Reuters has published a profile of Harakat Hizballah al-Nujaba (HHN), sometimes simply called Harakat al-Nujaba, a Shi’a militia made up of Iraqi citizens that is loyal to Iran’s Supreme Leader Ali Khamene’i and the revolutionary theocracy’s ideology of absolute wilayat al-faqih (guardianship of the jurist). HHN, which first emerged in the summer of 2013, is one of a web of overlapping Shi’a jihadist groups recruited from Iraq, Afghanistan, Pakistan, and beyond—as far afield as the Ivory Coast—that have been used to spearhead Tehran’s imperial push into the Arab world, particularly the rescue of Bashar al-Asad’s regime in Syria that would otherwise have fallen to a popular rebellion. In recent months, Iran has been raising the profile of HHN. Continue reading
This morning Human Rights Watch released a report, “After Liberation Came Destruction: Iraqi Militias and the Aftermath of Amerli.”
Amerli is a town of about 25,000 people, mostly Shi’a Turcomen, in the east of Saladin Province, close to Diyala Province, sixty miles from the Iranian border.
The Islamic State (ISIS) invaded Iraq from Syria, conquering Mosul on June 10, 2014, then swept across central Iraq into Diyala. In a situation not dissimilar to the Assad regime’s terror-sieges and ISIS surrounding of the Yazidis on Sinjar Mountain, ISIS imposed a siege on the population of Amerli on June 14.
By the time the Iraqi government forces and Hashd al-Shabi (a.k.a. the Popular Mobilization Units, PMUs), the Shi’ite militias that are largely Iran proxies, broke the siege on August 31, with the help of airstrikes from the American-led Coalition, “at least 15 civilians in Amerli, including newborn infants, had died from lack of food, water or medical treatment, and more than 250 children were suffering from severe malnutrition and dehydration,” HRW reports. On Sept. 1, the militias and Iraqi Security Forces (ISF) entered Amerli. Continue reading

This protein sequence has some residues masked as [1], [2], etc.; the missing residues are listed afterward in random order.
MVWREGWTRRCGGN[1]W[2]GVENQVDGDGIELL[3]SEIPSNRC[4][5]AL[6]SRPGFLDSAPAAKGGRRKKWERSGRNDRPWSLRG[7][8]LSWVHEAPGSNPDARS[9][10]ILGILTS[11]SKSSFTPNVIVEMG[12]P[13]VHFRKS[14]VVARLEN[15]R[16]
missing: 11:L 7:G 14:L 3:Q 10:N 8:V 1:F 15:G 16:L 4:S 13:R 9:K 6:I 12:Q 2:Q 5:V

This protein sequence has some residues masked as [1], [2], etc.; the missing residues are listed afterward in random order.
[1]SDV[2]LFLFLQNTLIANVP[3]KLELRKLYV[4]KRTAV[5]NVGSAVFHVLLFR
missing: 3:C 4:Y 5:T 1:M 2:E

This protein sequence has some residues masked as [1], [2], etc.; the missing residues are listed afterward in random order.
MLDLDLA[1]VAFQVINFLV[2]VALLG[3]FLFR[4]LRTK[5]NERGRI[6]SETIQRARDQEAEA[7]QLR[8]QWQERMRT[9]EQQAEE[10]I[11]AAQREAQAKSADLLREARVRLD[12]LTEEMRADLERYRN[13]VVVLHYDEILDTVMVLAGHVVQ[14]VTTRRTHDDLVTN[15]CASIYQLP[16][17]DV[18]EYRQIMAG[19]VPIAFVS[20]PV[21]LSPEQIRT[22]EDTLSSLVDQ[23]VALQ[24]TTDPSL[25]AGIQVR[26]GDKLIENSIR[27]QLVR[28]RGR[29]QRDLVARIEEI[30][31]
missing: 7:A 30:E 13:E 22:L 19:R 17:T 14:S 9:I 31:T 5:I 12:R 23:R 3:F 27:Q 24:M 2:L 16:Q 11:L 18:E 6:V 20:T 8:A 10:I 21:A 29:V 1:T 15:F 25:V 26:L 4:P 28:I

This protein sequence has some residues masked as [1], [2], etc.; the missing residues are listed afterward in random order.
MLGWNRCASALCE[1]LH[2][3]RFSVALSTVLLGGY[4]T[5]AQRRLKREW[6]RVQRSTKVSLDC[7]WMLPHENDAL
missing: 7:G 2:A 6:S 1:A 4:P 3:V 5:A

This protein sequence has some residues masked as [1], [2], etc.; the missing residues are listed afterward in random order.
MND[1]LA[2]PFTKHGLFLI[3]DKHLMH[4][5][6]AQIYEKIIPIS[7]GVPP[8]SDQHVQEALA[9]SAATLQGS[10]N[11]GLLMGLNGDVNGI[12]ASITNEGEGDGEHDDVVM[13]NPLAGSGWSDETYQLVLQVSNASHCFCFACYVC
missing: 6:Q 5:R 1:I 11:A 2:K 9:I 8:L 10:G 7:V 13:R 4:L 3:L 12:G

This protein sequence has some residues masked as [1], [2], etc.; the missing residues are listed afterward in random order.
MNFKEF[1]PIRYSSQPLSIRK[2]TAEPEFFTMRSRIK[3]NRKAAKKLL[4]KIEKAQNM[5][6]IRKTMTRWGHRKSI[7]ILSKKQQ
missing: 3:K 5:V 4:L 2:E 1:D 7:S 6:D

Iraq’s Prime Minister Haider al-Abadi announced the beginning of an offensive on March 1 to dislodge the Islamic State (ISIS) from Salah ad-Din Province. Abadi announced that this would be led by the Iraqi army and Hashd al-Shabi, known in English as the Popular Mobilization Units (PMUs), the militias composed overwhelmingly of Shi’ites and directed by Iran.
While the offensive seems to be winding down, it is not over. ISIS is out of ad-Dawr/Dour and al-Awja, south of Tikrit, and Albu Ajeel to the east. Al-Alam to the north seems to still be contested. On March 10, ISIS was driven out of al-Qadissiya, a northern district of Tikrit City. On March 11, the anti-ISIS forces entered Tikrit City, “inched closer to the city center … and took up positions in a military hospital, the police academy and the traffic police headquarters … Forces in southern districts took over three palaces erected by former dictator Saddam Hussein”. Continue reading
Argentina’s government yesterday announced it was dissolving the Secretariat of Intelligence (S.I.), an intelligence agency tainted by the “Dirty War” regimes (1974-83), and more recent abuses as President Cristina Kirchner has taken Argentina back toward autocracy, and replacing it with a Federal agency. Just two days before, charges of corruption were levelled against Antonio Stiusso, S.I.’s director until Kirchner fired him in December. At the beginning of this month, Stiusso went missing. It now seems Stiusso has taken shelter in a neighbouring State.
These events are the latest twist in an extraordinary saga that has followed the discovery of the body of Alberto Nisman on Jan. 18 in his apartment in Buenos Aires, shot in the head in an apparent suicide. Nisman was a prosecutor investigating the July 18, 1994, bombing of the Argentine Israelite Mutual Association (AMIA) building in Argentina’s capital. All the evidence that Nisman had gathered pointed to Iran as the perpetrator. Few believe Nisman committed suicide, and—the history of Argentines being “suicided” considered—most fingers are pointing at Iran. Continue reading